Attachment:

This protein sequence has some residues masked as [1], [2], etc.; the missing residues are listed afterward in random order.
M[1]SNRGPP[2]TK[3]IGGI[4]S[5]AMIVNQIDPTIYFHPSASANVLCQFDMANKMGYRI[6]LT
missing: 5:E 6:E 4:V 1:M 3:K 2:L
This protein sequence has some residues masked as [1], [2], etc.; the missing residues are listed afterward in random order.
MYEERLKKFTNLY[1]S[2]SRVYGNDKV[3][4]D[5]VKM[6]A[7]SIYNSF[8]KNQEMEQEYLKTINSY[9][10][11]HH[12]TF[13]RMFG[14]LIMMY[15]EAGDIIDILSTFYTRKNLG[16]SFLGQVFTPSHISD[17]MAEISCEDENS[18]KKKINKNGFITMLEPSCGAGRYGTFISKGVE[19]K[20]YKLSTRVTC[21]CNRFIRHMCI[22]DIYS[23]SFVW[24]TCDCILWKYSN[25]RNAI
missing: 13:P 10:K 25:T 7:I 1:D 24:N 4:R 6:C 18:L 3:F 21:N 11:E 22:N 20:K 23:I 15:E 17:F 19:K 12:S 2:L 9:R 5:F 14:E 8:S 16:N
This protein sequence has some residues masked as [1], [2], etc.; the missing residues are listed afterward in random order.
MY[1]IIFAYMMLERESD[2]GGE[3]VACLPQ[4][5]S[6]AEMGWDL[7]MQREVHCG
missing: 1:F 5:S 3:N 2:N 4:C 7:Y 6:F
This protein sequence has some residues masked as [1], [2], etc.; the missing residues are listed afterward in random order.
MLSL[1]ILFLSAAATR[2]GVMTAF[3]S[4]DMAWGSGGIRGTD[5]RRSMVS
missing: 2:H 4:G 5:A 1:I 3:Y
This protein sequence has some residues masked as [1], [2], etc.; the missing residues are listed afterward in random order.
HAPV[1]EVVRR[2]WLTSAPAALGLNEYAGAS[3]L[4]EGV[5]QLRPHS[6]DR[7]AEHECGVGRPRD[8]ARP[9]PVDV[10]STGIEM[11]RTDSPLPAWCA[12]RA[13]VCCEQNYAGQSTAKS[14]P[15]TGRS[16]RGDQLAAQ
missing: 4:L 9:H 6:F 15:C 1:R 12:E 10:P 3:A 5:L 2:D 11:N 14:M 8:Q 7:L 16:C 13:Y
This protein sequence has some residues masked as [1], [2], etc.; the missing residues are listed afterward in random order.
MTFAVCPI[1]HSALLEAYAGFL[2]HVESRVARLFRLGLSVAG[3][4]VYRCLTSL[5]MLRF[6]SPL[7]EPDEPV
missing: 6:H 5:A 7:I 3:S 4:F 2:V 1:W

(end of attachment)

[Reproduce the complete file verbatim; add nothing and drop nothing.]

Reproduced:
This protein sequence has some residues masked as [1], [2], etc.; the missing residues are listed afterward in random order.
M[1]SNRGPP[2]TK[3]IGGI[4]S[5]AMIVNQIDPTIYFHPSASANVLCQFDMANKMGYRI[6]LT
missing: 5:E 6:E 4:V 1:M 3:K 2:L
This protein sequence has some residues masked as [1], [2], etc.; the missing residues are listed afterward in random order.
MYEERLKKFTNLY[1]S[2]SRVYGNDKV[3][4]D[5]VKM[6]A[7]SIYNSF[8]KNQEMEQEYLKTINSY[9][10][11]HH[12]TF[13]RMFG[14]LIMMY[15]EAGDIIDILSTFYTRKNLG[16]SFLGQVFTPSHISD[17]MAEISCEDENS[18]KKKINKNGFITMLEPSCGAGRYGTFISKGVE[19]K[20]YKLSTRVTC[21]CNRFIRHMCI[22]DIYS[23]SFVW[24]TCDCILWKYSN[25]RNAI
missing: 13:P 10:K 25:T 7:I 1:D 24:N 4:R 6:C 18:L 3:F 21:N 11:E 22:N 20:K 23:I 15:E 17:F 19:K 12:S 2:L 9:R 5:F 14:E 8:S 16:N
This protein sequence has some residues masked as [1], [2], etc.; the missing residues are listed afterward in random order.
MY[1]IIFAYMMLERESD[2]GGE[3]VACLPQ[4][5]S[6]AEMGWDL[7]MQREVHCG
missing: 1:F 5:S 3:N 2:N 4:C 7:Y 6:F
This protein sequence has some residues masked as [1], [2], etc.; the missing residues are listed afterward in random order.
MLSL[1]ILFLSAAATR[2]GVMTAF[3]S[4]DMAWGSGGIRGTD[5]RRSMVS
missing: 2:H 4:G 5:A 1:I 3:Y
This protein sequence has some residues masked as [1], [2], etc.; the missing residues are listed afterward in random order.
HAPV[1]EVVRR[2]WLTSAPAALGLNEYAGAS[3]L[4]EGV[5]QLRPHS[6]DR[7]AEHECGVGRPRD[8]ARP[9]PVDV[10]STGIEM[11]RTDSPLPAWCA[12]RA[13]VCCEQNYAGQSTAKS[14]P[15]TGRS[16]RGDQLAAQ
missing: 4:L 9:H 6:F 15:C 1:R 12:E 10:P 3:A 5:L 2:D 11:N 14:M 8:Q 7:L 16:C 13:Y
This protein sequence has some residues masked as [1], [2], etc.; the missing residues are listed afterward in random order.
MTFAVCPI[1]HSALLEAYAGFL[2]HVESRVARLFRLGLSVAG[3][4]VYRCLTSL[5]MLRF[6]SPL[7]EPDEPV
missing: 6:H 5:A 7:I 3:S 4:F 2:V 1:W